World’s Biggest LNG Exporter Has Pipeline Problem

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The energy crisis in Europe is believed to have propelled United States into becoming world’s largest liquefied natural gas (LNG) exporter.

Meanwhile, the US has the world’s largest backlog of near-shovel-ready liquefied natural gas projects.

Reports say, for the US, deliveries to energy-starved buyers in Europe and Asia have surged. This year alone, five developers have signed over 20 long-term deals to supply more than 30 million metric tons/year of or roughly 4 Bcf/d, to energy-starved buyers in Europe and Asia.

Recently, giant Cheniere Energy Inc. revealed that it’s had the most active year for contracting since 2011.

Meanwhile, volatile spot prices and a worsening supply outlook have triggered a rush by importers to negotiate long-term deals as they attempt to lock in prices.

According to a report by the Oil & Gas Journal, 10-year contracts are currently priced at 75% above 2021’s rates, with tight supplies expected to persist as Europe aims to boost LNG imports.

Whereas the United States has the world’s largest backlog of near-shovel-ready liquefied natural gas projects, takeaway constraints including limited pipeline capacity remain the biggest hurdle to expanding the sector.

In the Appalachian Basin, the country’s largest gas-producing region churning out more than 35 Bcf/d, environmental groups have repeatedly stopped or slowed down pipeline projects and limited further growth in the Northeast.

This leaves the Permian Basin and Haynesville Shale to shoulder much of the growth forecast for exports. Indeed, EQT Corp.(NYSE: EQT) CEO Toby Rice recently acknowledged that Appalachian pipeline capacity has “hit a wall.”

Analysts at East Daley Capital Inc. have projected that U.S. exports will grow to 26.3 Bcf/d by 2030 from their current level of nearly 13 Bcf/d.

For this to happen, the analysts say another 2-4 Bcf/d of takeaway capacity would need to come online between 2026 and 2030 in the Haynesville.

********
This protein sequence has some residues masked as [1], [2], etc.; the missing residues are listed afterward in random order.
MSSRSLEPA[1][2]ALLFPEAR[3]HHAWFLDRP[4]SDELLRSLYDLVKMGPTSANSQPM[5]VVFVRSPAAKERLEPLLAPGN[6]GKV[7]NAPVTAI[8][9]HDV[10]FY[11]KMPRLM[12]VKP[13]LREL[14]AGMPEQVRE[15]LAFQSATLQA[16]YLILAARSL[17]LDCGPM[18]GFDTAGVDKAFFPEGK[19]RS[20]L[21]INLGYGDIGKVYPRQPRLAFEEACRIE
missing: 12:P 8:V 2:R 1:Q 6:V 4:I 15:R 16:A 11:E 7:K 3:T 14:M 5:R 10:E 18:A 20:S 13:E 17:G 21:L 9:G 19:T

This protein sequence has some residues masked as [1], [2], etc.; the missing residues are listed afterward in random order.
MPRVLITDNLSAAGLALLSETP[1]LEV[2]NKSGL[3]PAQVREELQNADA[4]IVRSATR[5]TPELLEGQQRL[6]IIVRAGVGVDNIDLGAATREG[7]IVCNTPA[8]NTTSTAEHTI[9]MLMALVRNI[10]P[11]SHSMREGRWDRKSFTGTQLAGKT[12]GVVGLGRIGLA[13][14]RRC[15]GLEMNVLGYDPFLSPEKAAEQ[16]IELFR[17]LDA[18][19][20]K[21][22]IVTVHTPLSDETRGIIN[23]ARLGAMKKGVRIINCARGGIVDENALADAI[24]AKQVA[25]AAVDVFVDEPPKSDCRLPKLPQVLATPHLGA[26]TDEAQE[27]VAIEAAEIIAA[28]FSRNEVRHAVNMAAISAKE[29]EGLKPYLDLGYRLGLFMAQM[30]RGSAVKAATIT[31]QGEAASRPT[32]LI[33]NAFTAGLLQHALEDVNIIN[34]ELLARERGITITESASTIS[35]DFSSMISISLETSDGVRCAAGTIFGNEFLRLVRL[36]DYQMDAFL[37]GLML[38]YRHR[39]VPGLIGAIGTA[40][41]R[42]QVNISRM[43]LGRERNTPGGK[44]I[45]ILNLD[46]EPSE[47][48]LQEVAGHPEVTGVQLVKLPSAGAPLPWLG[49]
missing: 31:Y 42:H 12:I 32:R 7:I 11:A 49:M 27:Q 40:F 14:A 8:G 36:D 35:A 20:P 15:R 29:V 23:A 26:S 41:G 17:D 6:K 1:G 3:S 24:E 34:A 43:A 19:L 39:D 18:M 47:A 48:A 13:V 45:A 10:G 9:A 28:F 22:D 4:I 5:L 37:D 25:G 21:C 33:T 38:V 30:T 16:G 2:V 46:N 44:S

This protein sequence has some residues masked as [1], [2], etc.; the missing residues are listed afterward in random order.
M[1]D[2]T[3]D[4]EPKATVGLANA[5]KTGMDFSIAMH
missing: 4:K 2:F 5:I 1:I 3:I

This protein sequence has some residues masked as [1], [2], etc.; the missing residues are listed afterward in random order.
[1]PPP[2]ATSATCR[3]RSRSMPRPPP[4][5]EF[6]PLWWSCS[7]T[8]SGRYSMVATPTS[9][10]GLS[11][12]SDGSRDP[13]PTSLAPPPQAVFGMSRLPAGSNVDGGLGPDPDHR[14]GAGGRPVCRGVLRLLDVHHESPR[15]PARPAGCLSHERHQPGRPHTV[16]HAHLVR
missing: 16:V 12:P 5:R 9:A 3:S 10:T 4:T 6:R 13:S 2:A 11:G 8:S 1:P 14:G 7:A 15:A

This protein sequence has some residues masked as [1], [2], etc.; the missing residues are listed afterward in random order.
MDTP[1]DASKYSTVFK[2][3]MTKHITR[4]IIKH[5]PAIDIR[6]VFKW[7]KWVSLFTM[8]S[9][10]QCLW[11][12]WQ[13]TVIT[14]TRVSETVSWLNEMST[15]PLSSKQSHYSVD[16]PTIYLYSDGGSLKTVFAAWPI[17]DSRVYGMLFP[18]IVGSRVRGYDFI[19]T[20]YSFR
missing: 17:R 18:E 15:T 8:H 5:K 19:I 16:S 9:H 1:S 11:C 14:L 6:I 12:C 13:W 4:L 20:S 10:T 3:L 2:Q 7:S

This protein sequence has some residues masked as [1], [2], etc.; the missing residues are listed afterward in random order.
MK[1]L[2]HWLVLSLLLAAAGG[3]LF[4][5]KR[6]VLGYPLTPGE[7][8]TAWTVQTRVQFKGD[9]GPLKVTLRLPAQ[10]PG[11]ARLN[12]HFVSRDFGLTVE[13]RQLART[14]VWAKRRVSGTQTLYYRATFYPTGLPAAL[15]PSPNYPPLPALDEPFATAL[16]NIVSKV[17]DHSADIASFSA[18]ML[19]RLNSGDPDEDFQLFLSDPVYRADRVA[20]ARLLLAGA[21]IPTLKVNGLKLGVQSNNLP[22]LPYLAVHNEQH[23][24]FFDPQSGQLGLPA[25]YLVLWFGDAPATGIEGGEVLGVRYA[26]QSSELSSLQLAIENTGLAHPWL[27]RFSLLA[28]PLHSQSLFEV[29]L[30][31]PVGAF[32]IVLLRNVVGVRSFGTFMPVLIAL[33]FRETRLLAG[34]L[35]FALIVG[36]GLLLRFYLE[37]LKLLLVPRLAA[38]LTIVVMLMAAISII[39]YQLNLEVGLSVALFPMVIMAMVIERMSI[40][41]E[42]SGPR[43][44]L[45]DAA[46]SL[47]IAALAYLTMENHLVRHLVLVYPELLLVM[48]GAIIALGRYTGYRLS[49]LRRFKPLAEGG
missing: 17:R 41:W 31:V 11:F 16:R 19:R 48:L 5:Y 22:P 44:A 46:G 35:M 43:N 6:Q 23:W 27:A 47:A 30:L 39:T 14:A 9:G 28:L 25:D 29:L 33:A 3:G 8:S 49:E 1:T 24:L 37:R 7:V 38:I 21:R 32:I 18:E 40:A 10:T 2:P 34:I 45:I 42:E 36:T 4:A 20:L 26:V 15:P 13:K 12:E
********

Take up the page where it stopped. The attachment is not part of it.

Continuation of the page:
“This assumes significant gas growth from the Permian and other associated gas plays. Any view where oil prices take enough of a dip to slow that activity in the Permian and you’re going to have even more of a call for gas from gassier basins,” the analysts have said.

According to FERC, four U.S. projects are currently under construction, another 12 have been approved by federal regulators and four more have been proposed totaling 40 Bcf/d of potential LNG exports.

The pivotal Permian Basin is preparing to unleash a torrent of gas and gas projects to meet exploding and nat. gas demand.

Energy Transfer LP (NYSE: ET) is looking to build the next large pipeline to transport natural gas production from the Permian Basin.

The company is also working on the Louisiana-based Gulf Run pipeline, which will transport gas from the Haynesville Shale in Texas, Arkansas, and Louisiana to the Gulf Coast.

In an effort to increase exports to the European Union to stave off an energy crisis amid Russia’s war on Ukraine, the U.S. Department of Energy has authorized additional LNG exports from the planned Golden Pass LNG Terminal in Texas and the Magnolia LNG Terminal in Louisiana.

Jointly owned by Exxon Mobil (NYSE: XOM) and Qatar Petroleum, the $10B Golden Pass Terminal in Texas and the Magnolia LNG Terminal in Louisiana.

Jointly owned by Exxon Mobil (NYSE: XOM) and Qatar Petroleum, the $10B Golden Pass export project is expected to become operational in 2024, while Magnolia LNG, owned by Glenfarne Group, will come online by 2026.

The two terminals are expected to produce more than 3B cf/day of natural gas, although Magnolia is yet to sign contracts with customers.

Previously, American LNG developers were unwilling to construct self-financed liquefaction facilities that are not secured by long-term contracts from European countries.

However, the Ukraine war has exposed Europe’s soft underbelly and the harsh reality is forcing a rethink of their energy systems.

To wit, Germany, Finland, Latvia, and Estonia recently expressed the desire to move forward with new LNG import terminals.

Meanwhile, the DoE has approved expanded permits for Cheniere Energy’s (NYSE: LNG) Sabine Pass terminal in Louisiana and its Corpus Christi plant in Texas.

The approvals allow the terminals to export the equivalent of 0.72 billion cubic feet of LNG per day to any country with which the United States does not have a free trade agreement, including all of Europe.

Cheniere says the facilities already are making more gas than is covered by previous export permits.


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